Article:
Hummingbirds need to consume five times their body weight each day. This Rufous Hummingbird of the West is looking for flowering plants to quench that mighty thirst on its spring migration. A feeder would work, too. Put a hummingbird feeder up in your yard, and see who turns up!<img src="http://feeds.feedburner.com/~r/birdnote/OYfP/~4/6Jq9TKdvUsY" height="1" width="1" alt=""/>
Mar 28, 2020
Great Tinamou, Eerie Voice in the Jungle
The eerie sound of the Great Tinamou can be heard in the lowland jungle throughout much of Central and South America. Secretive — and almost impossible to see — Great Tinamous call early and late in the day. And their voices carry a long distance.<img src="http://feeds.feedburner.com/~r/birdnote/OYfP/~4/Zt_CjjFn0S0" height="1" width="1" alt=""/>
Mar 27, 2020
Red-winged Blackbird Harem
As spring begins, the male Red-winged Blackbird brandishes his red epaulets to warn other males away from his patch of cattails. At the same time, he sings to lure females into his marsh...many females, in fact. One male may attract up to a dozen females.<img src="http://feeds.feedburner.com/~r/birdnote/OYfP/~4/HLY_32RuBIY" height="1" width="1" alt=""/>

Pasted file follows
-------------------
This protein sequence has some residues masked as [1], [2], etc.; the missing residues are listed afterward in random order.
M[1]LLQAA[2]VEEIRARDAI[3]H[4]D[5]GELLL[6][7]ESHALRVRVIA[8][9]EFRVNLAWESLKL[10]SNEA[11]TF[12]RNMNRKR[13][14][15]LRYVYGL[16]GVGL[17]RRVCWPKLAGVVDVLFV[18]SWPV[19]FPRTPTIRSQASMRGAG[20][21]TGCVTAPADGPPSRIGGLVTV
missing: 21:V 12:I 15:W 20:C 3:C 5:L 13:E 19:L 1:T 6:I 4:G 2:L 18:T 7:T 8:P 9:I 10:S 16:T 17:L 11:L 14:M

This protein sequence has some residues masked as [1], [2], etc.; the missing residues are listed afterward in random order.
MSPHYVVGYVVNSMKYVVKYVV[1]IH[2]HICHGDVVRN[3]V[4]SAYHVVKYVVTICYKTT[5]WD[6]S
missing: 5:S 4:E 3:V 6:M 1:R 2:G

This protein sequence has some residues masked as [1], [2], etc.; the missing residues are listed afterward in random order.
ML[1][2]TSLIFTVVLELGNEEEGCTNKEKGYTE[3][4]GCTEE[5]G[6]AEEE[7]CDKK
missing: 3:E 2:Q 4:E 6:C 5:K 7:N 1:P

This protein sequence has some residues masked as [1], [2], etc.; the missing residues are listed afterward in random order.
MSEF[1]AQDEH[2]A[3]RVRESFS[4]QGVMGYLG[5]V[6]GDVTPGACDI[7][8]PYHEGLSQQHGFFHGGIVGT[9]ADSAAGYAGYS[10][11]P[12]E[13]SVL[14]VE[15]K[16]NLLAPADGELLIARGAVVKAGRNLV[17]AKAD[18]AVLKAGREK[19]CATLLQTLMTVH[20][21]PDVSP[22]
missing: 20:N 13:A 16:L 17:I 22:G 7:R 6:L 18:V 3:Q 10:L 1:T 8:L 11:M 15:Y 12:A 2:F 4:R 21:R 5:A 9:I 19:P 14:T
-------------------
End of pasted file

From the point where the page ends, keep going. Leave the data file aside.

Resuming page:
Mar 26, 2020
Dawn Song - Emily Dickinson
Emily Dickinson: "The Birds begun at Four o'clock..." As the first rays of sunlight fill the trees on a spring morning, a symphony of birdsong erupts. As early morning light extinguishes the stars, male birds begin to belt out their songs. One of the magical gifts of spring is the dawn song.<img src="http://feeds.feedburner.com/~r/birdnote/OYfP/~4/9Fg4vsz-rqE" height="1" width="1" alt=""/>
Mar 25, 2020
Syrinx and the Satyr
Birdsong owes its beauty and variety to a complex structure called the syrinx. The name comes from an ancient Greek story. Syrinx was a beautiful wood nymph, and she was trying to escape the advances of the satyr Pan. Just as Pan caught her, Syrinx was transformed into reeds.<img src="http://feeds.feedburner.com/~r/birdnote/OYfP/~4/jCIIwFH-FcY" height="1" width="1" alt=""/>